This medieval masterpiece, written in pre-Norman England Saxon, lay forgotten for centuries, rediscovered & printed for the first time early in the 19th century. It has been translated many times since, and the more people read Beowulf, the more they admire it. For good reason. In strikingly beautiful lines, it affirms the ideal of tenderness joined to strength, and of courage ennobled by virtue. It speaks resounding tones of valor, faith, and honor. It¿s a heroic tale of pagan Germanic origin, a saga of a vanishing age retold in the new light of the Christian era. Its author, most likely an educated monk from Northumbria, was certainly influenced by the work of Virgil. The old pagan legends of blood feuds & monsters formed the dark background against which the Christian hero Beowulf would shine forth with deeds of courage & virtue. Of all old Anglo-Saxon poems, Beowulf is the greatest.
This version of Beowulf is organized in 17 parts. Within some sections, there are digressions which do not, strictly speaking, belong to the central plot. These sections, called "lays", have been enhanced by an echo to help the listener detect them. An introduction by Henry Bradley precedes the poem.
To supplement the full text, listen to the SparkNotes Guide for Beowulf.
(P)2005 Audio Connoisseur
After listening to Mr. Griffin's inspired version of Virgil's Aeneid, there was simply no way I was going to pass up on this one. Beowulf plagued me in college. I struggled with it, basically just to get through it. If only this recording had been available to me back then. Although the poem itself is not as linear in development or as clear in its meaning as, say, The Iliad or The Aenead, it yet possesses a power which is very peculiar. I think much of this is a result of the rich alliteration and powerful symbolism that is spread throughout the work. And, as the publisher's summary says, there is definitely an echo of Virgil here. I was so captivated by the power of this epic poem that I went out and bought the Kennedy translation just to follow along. Even better! I cannot say enough in praise about Mr. Griffin's work here. His ability to instantly pull you into the story and keep you riveted to the words borders on the magical. Like everything he does, the production values are top notch. If you are even slightly curious about Beowulf, this is your golden opportunity.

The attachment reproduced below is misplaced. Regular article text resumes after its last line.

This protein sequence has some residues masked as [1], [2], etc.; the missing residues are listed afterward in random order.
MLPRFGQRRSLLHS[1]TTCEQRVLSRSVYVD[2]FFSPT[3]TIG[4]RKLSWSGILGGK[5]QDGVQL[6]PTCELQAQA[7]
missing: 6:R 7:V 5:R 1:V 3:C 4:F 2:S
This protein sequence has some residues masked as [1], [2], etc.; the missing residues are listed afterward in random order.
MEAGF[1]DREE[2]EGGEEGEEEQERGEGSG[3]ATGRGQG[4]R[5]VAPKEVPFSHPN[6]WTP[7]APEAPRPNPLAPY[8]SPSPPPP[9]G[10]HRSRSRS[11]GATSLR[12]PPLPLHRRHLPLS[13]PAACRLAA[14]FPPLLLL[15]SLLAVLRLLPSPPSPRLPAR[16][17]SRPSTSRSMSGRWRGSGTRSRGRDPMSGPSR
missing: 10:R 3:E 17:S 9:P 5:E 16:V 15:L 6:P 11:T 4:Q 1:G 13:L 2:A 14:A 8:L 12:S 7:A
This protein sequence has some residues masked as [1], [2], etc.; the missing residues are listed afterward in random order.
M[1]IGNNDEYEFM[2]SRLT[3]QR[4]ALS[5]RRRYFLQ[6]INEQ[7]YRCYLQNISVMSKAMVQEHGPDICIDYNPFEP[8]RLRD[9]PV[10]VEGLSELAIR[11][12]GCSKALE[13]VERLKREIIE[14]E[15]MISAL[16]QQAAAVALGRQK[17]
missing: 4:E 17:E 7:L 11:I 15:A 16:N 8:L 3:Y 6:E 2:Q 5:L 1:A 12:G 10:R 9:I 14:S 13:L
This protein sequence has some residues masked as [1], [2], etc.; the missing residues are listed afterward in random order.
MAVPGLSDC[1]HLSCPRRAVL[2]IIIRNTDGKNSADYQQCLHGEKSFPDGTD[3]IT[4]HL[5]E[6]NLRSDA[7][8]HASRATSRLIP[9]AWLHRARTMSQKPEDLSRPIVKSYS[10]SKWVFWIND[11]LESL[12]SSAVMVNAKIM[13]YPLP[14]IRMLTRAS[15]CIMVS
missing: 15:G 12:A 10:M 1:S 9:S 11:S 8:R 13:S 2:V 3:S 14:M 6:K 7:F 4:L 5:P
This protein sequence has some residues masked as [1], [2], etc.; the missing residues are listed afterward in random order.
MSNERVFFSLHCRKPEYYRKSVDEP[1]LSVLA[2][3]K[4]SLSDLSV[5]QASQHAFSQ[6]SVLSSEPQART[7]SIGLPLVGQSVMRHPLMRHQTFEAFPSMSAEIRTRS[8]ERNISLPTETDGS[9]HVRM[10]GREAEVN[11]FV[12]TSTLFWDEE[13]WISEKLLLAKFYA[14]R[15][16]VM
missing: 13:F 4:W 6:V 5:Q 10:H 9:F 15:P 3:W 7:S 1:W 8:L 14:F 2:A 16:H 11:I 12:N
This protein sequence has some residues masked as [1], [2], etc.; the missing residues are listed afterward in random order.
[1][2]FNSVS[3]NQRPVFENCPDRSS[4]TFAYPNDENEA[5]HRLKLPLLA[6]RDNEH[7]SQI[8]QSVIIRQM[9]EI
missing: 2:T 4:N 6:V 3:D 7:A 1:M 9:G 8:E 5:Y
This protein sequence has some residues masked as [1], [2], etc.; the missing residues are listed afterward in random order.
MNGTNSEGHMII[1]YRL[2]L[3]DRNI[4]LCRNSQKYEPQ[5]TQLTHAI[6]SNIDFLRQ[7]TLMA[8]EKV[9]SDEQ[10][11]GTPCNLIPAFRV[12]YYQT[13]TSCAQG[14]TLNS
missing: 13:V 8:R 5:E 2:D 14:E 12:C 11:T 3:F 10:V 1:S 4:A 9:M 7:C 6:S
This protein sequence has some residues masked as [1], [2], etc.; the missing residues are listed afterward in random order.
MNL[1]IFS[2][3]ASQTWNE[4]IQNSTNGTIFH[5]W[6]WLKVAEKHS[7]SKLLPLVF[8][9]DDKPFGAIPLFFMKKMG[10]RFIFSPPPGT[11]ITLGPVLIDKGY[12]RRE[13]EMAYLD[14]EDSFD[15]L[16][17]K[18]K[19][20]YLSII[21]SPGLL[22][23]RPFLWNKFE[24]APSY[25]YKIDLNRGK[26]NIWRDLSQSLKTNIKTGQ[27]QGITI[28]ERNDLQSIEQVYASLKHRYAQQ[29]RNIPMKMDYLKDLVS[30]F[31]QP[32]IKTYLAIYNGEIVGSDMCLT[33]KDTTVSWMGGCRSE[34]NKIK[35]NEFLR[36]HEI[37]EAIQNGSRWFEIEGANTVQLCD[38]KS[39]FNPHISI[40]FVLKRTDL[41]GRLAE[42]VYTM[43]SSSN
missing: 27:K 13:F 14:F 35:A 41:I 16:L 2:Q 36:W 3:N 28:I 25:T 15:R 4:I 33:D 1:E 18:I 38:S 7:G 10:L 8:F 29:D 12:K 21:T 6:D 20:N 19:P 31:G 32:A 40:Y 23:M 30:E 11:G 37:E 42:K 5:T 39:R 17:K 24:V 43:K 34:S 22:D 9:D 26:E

Since high school (too many years ago) I've heard about Beowulf but it was always something that I was told was an "acquired taste" like Limberger cheese. But I heard so many good things about this new translation that I felt it deserved a chance. The narration with unobtrusive background music really made the story come alive so I would recommend it for anyone wanting to get an understanding of English/Danish sagas. This is the sort of tale that was told around the fire while our ancestors were drinking mead as the dogs crunched on the bones scattered on the floor. It deserves quiet time on a rainy weekend to get the best effect. While there are some exciting moments (as when Beowulf slays Grendel), most of it deals with the events leading up to the fateful moment and the aftermath. If you've ever considered reading Beowulf, this is the one!
this grew to be one of my favorite translations recently though they all have something to commend them. I do like Griffin as a narrator in general and he does a fine job here and that may make a huge difference. one thing that may be of interest is the opening introduction which is about 1 1/2 in length i believe and gives some very good historical info regarding B as well.
There are some very nice lines in this one that keep the alliterative element in the line as well as the natural pause within each line, though it is difficult to do consistently. Basically originally it is a 4 beat line with a natural caesura/pause in the middle and the 3rd beat determines the alliteration that matches the 2 stressed syllables from the 1st half of the line & sometimes matches all 4. "places Made ready / for Much traveled Men."
see also my other B reviews. on to Heaney's
Charlton Griffin's audiobooks always present interesting fusions of narration and music, and the same is true here. The music is generally well-chosen and provides an effective, atmospheric backdrop for the story. The poem is divided here into logical chunks, rather than the original short chapters that often seem to have more to do with length than content. Griffin certainly sounds like an Anglo-Saxon bard setting about his business. In terms of the translation used, though, I'd have to give the edge to the one used by Blackstone, old-fashioned in style but not in vocabulary; this one is old-fashioned in both, in a way that interferes with comprehension.
The story was ok, but the narration was great. It really made me want to hunker down into a fur clad mead hall.
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